"It’s very lonely out there... I mean, it would be nice to have some sort of mentorship with regard to what it takes to be a choreographer."
Tag - Igor Stravinsky
What is there to say about Orpheus, except that it seems to slip deeper into the recesses of time? I’ve read that at the première, the critic and poet Edwin Denby was so moved by it that he sat dumbfounded during intermission, unable to stand. It is difficult to imagine such a reaction today.
Bausch is a mystery. To some, she represents the summit of poetry and expression, worthy of a cult-like following. Clearly, these dancers derive great emotional sustenance from performing her work. And it suits them. But, with the exception of Gillot’s solo and a few moments here and there, it left me cold.
After the dreary bombast of Alexei Ratmansky's recent Firebird for American Ballet Theatre, the Balanchine/Robbins version, with its blessedly shorter score (Stravinsky's Firebird Suite), heavenly Chagall designs and the great Ashley Bouder in one of her first great roles, was a welcome palliative.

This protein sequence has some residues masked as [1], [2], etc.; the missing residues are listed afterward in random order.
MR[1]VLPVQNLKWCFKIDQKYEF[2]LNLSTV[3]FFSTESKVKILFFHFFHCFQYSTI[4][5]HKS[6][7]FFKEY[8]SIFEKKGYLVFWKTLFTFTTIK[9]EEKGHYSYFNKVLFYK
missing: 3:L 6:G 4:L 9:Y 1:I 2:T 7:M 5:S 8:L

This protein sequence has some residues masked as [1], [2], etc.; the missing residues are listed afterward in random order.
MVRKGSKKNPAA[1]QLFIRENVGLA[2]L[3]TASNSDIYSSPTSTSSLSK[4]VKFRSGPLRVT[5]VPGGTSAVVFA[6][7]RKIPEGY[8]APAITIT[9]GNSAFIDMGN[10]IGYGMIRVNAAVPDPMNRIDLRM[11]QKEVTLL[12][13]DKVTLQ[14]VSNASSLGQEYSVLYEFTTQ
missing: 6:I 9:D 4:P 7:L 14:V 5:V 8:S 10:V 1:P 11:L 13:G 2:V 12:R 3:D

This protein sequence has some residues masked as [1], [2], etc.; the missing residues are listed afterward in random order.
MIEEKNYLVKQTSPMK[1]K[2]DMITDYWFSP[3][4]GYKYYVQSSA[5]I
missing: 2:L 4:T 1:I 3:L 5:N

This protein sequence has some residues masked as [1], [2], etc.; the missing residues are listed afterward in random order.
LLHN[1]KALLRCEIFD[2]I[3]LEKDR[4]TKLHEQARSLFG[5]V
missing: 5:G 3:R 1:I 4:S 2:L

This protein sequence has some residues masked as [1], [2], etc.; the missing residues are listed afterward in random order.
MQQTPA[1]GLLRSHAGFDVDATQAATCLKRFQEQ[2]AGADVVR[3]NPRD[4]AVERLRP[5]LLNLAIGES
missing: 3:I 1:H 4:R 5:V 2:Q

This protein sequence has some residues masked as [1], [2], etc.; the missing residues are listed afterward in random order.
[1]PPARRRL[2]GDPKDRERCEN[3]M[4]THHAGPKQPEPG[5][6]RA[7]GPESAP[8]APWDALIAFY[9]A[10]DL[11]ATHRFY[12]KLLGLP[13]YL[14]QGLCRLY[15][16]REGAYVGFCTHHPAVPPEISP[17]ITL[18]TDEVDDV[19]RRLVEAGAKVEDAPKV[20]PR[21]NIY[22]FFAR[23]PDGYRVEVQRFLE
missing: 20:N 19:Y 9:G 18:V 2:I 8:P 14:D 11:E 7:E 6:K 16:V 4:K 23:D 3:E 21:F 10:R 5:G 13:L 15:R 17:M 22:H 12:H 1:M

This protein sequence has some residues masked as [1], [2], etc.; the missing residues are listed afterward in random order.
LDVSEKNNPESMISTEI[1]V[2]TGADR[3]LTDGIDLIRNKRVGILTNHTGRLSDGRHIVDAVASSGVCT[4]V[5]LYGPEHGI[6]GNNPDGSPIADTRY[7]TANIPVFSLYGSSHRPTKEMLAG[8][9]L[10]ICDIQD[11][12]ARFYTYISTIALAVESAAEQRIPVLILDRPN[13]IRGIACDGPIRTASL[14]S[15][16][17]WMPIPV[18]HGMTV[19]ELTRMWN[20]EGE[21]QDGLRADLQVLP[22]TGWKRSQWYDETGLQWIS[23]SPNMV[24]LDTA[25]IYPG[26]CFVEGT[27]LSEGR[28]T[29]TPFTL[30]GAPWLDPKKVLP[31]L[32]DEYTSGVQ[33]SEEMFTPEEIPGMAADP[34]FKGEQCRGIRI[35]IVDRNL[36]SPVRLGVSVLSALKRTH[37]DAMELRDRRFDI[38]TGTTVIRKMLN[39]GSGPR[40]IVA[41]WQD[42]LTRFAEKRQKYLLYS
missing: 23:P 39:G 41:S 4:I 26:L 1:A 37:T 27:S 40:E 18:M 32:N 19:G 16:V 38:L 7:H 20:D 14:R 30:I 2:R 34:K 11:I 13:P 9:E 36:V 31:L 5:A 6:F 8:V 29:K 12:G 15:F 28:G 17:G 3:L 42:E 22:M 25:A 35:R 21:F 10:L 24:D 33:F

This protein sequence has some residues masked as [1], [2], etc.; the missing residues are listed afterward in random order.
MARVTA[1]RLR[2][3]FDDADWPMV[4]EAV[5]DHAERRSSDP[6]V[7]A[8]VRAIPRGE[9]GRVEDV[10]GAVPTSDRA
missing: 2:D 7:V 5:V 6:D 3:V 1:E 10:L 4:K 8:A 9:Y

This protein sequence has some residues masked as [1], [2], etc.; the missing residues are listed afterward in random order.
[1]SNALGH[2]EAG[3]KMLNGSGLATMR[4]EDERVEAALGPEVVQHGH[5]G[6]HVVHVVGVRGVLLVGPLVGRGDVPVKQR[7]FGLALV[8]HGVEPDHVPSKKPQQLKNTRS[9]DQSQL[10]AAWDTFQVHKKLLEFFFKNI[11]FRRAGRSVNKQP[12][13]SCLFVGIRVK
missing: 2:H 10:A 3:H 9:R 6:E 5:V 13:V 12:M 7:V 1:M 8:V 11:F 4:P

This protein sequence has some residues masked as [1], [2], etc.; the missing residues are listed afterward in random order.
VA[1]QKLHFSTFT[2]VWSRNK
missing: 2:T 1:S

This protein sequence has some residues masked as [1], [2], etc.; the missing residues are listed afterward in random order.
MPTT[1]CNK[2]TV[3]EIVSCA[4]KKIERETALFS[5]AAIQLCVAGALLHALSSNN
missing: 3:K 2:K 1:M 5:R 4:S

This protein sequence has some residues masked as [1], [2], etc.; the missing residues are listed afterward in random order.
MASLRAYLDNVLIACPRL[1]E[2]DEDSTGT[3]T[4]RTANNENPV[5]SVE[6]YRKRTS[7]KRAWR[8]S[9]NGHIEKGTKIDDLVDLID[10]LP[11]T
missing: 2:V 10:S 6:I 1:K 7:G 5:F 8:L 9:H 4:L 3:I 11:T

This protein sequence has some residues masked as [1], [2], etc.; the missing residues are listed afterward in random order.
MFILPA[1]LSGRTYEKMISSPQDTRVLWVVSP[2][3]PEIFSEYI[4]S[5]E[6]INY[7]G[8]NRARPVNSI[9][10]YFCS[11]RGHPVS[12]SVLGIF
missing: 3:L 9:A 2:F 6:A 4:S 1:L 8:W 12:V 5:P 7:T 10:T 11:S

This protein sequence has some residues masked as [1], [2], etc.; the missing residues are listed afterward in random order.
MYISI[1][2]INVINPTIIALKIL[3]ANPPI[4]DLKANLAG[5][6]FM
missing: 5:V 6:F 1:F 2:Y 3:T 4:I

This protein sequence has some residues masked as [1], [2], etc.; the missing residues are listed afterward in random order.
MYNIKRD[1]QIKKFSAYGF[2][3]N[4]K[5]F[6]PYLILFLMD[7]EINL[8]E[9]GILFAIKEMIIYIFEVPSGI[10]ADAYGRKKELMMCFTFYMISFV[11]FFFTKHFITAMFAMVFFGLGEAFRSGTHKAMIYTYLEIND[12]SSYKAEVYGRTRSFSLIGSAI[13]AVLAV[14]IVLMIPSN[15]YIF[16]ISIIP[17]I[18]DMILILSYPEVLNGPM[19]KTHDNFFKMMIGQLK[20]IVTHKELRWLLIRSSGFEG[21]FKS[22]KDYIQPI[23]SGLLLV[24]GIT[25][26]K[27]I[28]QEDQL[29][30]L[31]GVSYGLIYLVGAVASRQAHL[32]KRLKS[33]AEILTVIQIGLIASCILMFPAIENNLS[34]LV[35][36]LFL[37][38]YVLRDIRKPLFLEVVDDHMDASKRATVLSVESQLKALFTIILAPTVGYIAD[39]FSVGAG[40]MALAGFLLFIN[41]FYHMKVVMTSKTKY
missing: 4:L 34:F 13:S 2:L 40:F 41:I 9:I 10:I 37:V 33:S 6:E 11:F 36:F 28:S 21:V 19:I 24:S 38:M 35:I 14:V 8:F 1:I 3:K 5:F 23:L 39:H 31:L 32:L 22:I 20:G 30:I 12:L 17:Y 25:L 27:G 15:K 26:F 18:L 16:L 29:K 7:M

Sometimes the second time is the charm. This seems to be especially true when it comes to new ballets by Alexei Ratmansky. Often, they’re not easy to take in on first viewing, indigestible as an over-rich meal. But then, something in us changes, our eye evolves.
If you prefer ballet in a more intimate space with easily accessible choreography, energetically performed by dedicated dancers ...you might want to check out Smuin Ballet which has come a long way from its original roots.
While all the young people were lovely to watch, Roxane Stojanov, the girl in yellow, stood out. She had the fullest extension of arms and upper body, the lushest movement quality. It would seem great things are expected of her, as she was cast in every part of the program.